To mark the end of our training, our company participated in a full dress parade on the base Parade Grounds. Several bands played, and we marched with other companies to the cadence of martial music. We wore our Class A uniforms with hundreds of spectators looking on and flags flying. I was proud that day to be a soldier in the Army of the United States. I was proud to be an American. I still am.
I believe that any commander-in-chief would profit from having undergone the rigors of military basic training. He would also benefit from having felt the weight of possible deployment to a combat zone (not to mention actual combat).
The next day, Saturday, was our last day at Fort Ord. We fell in after breakfast in front of Company Headquarters, standing at attention in ranks facing the Company Commander. Our orders had been cut, and in a few minutes each of us would receive his set. That piece of paper would determine which of us would live and which would die.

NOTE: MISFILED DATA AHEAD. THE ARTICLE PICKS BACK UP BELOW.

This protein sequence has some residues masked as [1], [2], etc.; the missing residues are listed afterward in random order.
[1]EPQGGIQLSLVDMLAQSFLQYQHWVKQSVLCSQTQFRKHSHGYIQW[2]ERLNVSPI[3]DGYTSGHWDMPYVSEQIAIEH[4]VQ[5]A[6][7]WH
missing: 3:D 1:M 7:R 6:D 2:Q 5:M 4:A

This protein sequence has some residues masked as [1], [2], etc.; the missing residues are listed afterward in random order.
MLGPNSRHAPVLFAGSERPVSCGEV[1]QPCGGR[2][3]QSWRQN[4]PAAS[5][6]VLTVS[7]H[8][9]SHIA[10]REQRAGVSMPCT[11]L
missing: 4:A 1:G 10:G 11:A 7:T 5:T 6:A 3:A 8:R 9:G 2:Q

When my name was called I went up for mine. I scanned the papers rapidly, looking for the word “Korea.” The terse and formal language belied the significance of the orders:
Classification and Assignment Team
U S Army, Alaska
Fort Lawton, Washington
Assignment and Orientation Data
Fort Richardson-APO 949
I remembered that toward the end of basic training, when Army job placement personnel interviewed us, I had told my interviewer about my work as a postal clerk at the Terminal Annex in Los Angeles. Alaska Command, it turned out, needed postal clerks.
Had I been sent to war, I would have done my duty, followed orders, and hoped for the best, just as American troops in warzones are doing today. Tens of thousands of young Americans went to Korea, and, officially, 36,568 died there. Many of my fellow trainees were among them, but I don’t know who got sent and who didn’t. That day, after receiving my orders, I left the grounds immediately and headed to my car.